What makes a good lawyer's library? What books—what 40 books, say—should every attorney read before he goes to that great big law library in the sky? What constitutes the JD canon?
To answer these questions, we compiled a list of more than a hundred law-related books in half a dozen categories—from Classic Literature (Shakespeare, Melville) to Legal Theory (Tribe, Holmes).
Are our final choices debatable? No. Everyone knows lists of this sort are utterly objective and beyond question. These are the books you must read. The essentials. Bar none. Unless, of course, you know of any other good ones, in which case, let us know. We're always on the lookout for a good read.
The Merchant of Venice
William Shakespeare (c. 1594)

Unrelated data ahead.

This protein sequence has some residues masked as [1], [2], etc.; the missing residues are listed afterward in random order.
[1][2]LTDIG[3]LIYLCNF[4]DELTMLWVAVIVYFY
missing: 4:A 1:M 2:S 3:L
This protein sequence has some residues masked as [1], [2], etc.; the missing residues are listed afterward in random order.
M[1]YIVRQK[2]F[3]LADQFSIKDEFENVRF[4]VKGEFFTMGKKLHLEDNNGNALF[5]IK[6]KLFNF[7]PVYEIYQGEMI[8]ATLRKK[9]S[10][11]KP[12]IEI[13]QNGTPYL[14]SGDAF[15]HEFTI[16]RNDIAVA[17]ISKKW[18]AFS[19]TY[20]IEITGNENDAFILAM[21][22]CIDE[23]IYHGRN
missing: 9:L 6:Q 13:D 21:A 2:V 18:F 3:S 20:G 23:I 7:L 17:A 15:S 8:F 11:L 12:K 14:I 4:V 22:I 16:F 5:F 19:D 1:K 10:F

One of the master's most performed plays is at its core a contract dispute over a loan—with the merchant's life hanging in the balance. The heroine, Portia, disguises herself as a lawyer and saves her client on a technicality. But it is her eloquent speech about the "quality of mercy" that we remember. Portia argues that when justice is seasoned by mercy, it transcends earthly power and takes on a force more like God's.
Charles Dickens (1852-53)
Dickens goes after the English legal system—pretty much all of it—in what some call his finest work, a sad story about two innocent children who grow old as the settlement of their inheritance grinds through the courts. Just how rotten is the system? By the time the matter is resolved, legal fees have eaten up the children's fortune—and their lives.
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